Right, but you are sort of showing them around.
Oh, yeah, for sure.
So what can you tell me about where you’ve taken them and what y’all have done together?
Well I took them to Patricia Ruiz-Healy’s opening [for the exhibition “Made in Mexico”]. I took Alice to Papa Jim’s Botánica because I had tripped and twisted my ankle outside, so I was like, we need to sage [the area]. We go to H-E-B a lot and Walmart. I took [Alice] to Walmart; she’d never been to a Walmart, and I felt like she needed to go to a Walmart just to get an idea — take the temperature of the society. Every place has their own Walmart and every Walmart is a sampling of people in the city. We’ve been to openings, a couple of parties … This is [Alice’s] first time in middle America. We’re going to go to a gun shop, because she wants to see a gun shop.
How did the San Antonio version of your Photographs with an Audience performance series go?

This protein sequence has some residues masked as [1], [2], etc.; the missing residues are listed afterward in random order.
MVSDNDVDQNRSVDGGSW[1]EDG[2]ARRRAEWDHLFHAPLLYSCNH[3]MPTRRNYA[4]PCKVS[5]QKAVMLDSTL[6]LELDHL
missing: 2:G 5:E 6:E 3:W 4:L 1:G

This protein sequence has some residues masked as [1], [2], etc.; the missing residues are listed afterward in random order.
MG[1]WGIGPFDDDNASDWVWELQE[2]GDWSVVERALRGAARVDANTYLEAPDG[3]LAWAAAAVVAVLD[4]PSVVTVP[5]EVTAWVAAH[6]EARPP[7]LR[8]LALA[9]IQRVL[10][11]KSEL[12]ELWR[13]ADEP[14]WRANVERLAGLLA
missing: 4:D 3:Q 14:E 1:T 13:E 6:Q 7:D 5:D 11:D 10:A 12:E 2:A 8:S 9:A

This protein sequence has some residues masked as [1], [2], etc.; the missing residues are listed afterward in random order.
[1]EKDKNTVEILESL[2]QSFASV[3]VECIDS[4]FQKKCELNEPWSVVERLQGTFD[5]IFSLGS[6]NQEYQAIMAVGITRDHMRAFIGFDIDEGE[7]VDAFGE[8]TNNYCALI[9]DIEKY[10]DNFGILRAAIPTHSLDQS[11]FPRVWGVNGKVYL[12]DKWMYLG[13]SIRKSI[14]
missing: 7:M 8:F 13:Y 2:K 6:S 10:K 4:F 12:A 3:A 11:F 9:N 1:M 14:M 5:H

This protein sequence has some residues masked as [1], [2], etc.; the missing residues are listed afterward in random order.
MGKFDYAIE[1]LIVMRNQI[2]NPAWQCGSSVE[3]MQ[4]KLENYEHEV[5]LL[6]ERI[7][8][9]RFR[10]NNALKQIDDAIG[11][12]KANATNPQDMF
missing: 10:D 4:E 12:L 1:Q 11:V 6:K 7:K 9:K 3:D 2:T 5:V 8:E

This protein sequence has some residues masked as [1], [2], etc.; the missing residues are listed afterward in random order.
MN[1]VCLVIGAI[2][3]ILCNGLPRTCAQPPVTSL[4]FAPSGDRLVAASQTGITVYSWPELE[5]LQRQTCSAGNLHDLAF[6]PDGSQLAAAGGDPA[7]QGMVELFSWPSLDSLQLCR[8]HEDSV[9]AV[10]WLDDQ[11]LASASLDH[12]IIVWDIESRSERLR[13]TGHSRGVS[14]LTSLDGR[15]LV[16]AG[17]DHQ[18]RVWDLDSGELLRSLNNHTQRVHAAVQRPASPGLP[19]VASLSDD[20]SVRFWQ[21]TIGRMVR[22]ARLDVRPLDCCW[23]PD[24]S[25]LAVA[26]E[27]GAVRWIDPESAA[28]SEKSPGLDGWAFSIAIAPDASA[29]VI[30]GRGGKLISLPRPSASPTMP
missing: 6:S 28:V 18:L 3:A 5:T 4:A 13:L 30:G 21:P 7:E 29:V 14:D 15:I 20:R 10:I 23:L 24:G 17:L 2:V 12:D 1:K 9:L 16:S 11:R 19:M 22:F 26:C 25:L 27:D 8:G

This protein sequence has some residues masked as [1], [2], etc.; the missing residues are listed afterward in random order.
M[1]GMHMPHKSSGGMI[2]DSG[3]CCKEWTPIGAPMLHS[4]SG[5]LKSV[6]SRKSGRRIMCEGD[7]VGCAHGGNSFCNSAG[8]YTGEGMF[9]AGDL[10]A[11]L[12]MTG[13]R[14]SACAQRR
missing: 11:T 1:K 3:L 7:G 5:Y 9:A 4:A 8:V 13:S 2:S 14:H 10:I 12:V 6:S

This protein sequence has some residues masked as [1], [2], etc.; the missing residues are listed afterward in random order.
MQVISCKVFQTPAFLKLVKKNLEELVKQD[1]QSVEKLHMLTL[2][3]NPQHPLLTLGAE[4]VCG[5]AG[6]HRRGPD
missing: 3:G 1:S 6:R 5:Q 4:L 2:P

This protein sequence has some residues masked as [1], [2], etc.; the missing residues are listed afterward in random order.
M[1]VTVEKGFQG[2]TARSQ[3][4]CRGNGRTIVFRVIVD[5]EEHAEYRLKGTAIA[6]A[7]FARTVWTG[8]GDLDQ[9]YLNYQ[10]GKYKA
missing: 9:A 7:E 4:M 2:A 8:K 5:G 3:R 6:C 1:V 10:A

It went really well and I am exceedingly happy with the outcome.
Will your exhibition rely heavily on those images?
The way I’m thinking about the exhibition and the residency is sort of three parts: Photographs with an Audience — San Antonio; the other part is a body of color photographs that I made between 2017 and 2018, so a whole calendar year. The third part is works on paper; and they’ll include coffee and Vaseline on watercolor paper but also a suite of works on paper that I sort of describe as the outcome of an action or a kind of gesture. So I’m thinking about acting upon these pieces of paper [rather] than it being proper drawing. In other words, there’s a piece on the floor, these two pieces of watercolor paper, and so I soaked some black beans and tossed those black beans across the table so that they would hit the wall. And then they’ve been there on the floor for about 24 hours. So this is kind of an example of a work on paper that the image is produced by a gesture, an action on the paper somehow. I don’t want to say a kind of “performance drawing” but a performance-based work on paper.